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Finite difference approach for variable order reaction–subdiffusion equations

Advances in Difference Equations20182018:406

https://doi.org/10.1186/s13662-018-1862-x

  • Received: 4 April 2018
  • Accepted: 23 October 2018
  • Published:

Abstract

The fractional reaction–subdiffusion equation is one of the most famous subdiffusion equations. These equations are widely used in recent years to simulate many physical phenomena. In this paper, we consider a new version of such equations, namely the variable order linear and nonlinear reaction–subdiffusion equation. A numerical study is introduced using the weighted average methods for the variable order linear and nonlinear reaction–subdiffusion equations. A stability analysis of the proposed method is given by a recently proposed procedure similar to the standard John von Neumann stability analysis. The paper is ended with the results of numerical examples that support the theoretical analysis.

Keywords

  • Weighted average finite difference approximations
  • Variable order linear and nonlinear reaction–subdiffusion equation
  • Stability analysis
  • Numerical example

MSC

  • 65N12
  • 65M60
  • 41A30

1 Introduction

Fractional calculus is a very hot area of research due to its ability to study many applications in physics and engineering, which cannot be studied by the ordinary calculus. There are many applications of this important type of calculus [14]. The approximate and numerical techniques must be used [59] because most fractional differential equations (FDEs) do not have exact solutions. Recently, several numerical methods to solve fractional differential equations have been proposed, such as variational iteration method [10], homotopy perturbation method [11], Adomian decomposition method [12], homotopy analysis method [13], finite difference method (FDM) [14, 15], and spectral methods [5, 6].

Many physical processes appear to exhibit fractional order behavior that may vary with time or space. This fact enables us to consider the order of the fractional integrals and derivatives to be a function of time or some other variables. The objective of this work is to identify the most appropriate definition of a variable-order operator for modeling dynamic systems and to assign the order of the derivative to give a physical meaning that will facilitate the understanding of its use in problems of vibration and control. However, until now, only few researchers have considered the numerical analysis of variable-order differential equations; see, for example, [1620].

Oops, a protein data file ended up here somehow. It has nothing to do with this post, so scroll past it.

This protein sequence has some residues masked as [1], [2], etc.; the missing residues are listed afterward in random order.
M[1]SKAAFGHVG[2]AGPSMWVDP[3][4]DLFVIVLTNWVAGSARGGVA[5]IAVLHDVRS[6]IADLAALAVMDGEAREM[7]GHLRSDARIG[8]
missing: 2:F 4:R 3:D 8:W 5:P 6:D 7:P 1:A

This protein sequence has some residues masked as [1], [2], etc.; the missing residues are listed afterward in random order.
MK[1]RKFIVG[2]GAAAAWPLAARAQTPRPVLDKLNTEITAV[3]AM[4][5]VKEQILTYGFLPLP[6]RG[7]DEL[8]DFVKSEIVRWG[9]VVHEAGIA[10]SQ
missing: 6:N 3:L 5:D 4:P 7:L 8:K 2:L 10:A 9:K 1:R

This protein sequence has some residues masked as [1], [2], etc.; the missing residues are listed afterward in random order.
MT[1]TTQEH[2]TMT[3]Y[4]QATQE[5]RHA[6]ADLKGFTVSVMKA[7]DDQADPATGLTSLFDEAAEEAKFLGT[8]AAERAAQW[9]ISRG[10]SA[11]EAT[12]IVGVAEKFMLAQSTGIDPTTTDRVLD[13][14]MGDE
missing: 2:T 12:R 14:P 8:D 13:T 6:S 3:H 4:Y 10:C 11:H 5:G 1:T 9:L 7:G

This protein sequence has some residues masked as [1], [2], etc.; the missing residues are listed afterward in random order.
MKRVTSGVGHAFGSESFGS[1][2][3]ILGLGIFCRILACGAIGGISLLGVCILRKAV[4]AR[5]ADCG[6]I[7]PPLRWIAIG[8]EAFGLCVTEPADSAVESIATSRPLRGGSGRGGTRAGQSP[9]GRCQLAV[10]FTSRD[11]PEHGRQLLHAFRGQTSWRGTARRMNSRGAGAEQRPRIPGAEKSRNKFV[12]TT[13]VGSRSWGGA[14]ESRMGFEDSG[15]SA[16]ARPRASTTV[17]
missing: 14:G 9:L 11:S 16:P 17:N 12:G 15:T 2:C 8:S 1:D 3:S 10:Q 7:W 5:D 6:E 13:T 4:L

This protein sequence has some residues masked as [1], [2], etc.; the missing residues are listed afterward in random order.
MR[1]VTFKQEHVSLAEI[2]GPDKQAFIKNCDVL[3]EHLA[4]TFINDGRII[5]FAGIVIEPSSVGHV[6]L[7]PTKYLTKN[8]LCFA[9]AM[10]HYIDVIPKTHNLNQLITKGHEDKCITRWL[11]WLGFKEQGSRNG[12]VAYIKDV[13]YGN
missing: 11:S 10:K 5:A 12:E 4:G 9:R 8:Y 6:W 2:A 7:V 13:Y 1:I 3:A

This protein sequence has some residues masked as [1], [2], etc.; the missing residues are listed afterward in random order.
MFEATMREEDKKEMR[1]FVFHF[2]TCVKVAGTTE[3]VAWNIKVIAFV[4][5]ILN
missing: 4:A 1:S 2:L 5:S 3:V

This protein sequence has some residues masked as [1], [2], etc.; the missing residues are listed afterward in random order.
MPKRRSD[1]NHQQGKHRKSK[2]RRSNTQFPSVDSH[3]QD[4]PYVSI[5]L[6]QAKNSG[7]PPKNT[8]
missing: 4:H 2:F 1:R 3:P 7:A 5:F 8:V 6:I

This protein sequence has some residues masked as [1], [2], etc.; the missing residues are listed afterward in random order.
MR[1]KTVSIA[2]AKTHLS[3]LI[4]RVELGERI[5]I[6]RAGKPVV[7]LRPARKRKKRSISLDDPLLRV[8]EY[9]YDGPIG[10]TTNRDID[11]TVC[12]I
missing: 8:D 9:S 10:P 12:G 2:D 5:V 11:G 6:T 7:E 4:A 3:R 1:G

In this paper, we study the following variable order linear and nonlinear reaction–subdiffusion equation:
$$ \frac{\partial}{\partial t} y(x,t)=D_{t}^{1-\gamma(x,t)} \biggl[k_{\alpha}\frac{\partial^{2}}{\partial x^{2}} y(x,t)-\varepsilon y(x,t)\biggr]+g \bigl(x,t,y(x,t)\bigr),\quad 0< t\leq T, 0< x< L, $$
(1)
where we assume Dirichlet boundary conditions as follows:
$$ y(0,t)=\phi(t),\qquad y(L,t)=\psi(t),\quad 0< t\leq T, $$
(2)
with an initial condition
$$ y(x,0)=\omega(x),\quad 0\leq x \leq L. $$
(3)
On a finite domain \(a < x < b, 0 \leq t \leq T\), where f is the source term, which may be linear (\(g(x,t)\)) or nonlinear (\(g(x,t,y(x,t))\)), \(0<\gamma(x,t)<1\), ε is a positive constant and \(D_{t}^{1-\gamma(x,t)}\) is the variable order fractional derivative defined by the Riemann–Liouville operator of order \(1-\gamma\), which is defined for a function \(f(x,t)\) by (see [18, 20])
$$ D_{t}^{1-\gamma(x,t)}f(x,t)= \frac{1}{\varGamma(\gamma(x,t))} \biggl[ \frac{\partial}{\partial\xi} \int_{0}^{\xi}\frac{f(x,\eta )}{(\xi-\eta)^{1-\gamma(x,t)}}\,d\eta { \biggr]}_{\xi=t}. $$
(4)
And we use the weighted average FDM to solve this model.

2 Fractional reaction–subdiffusion equation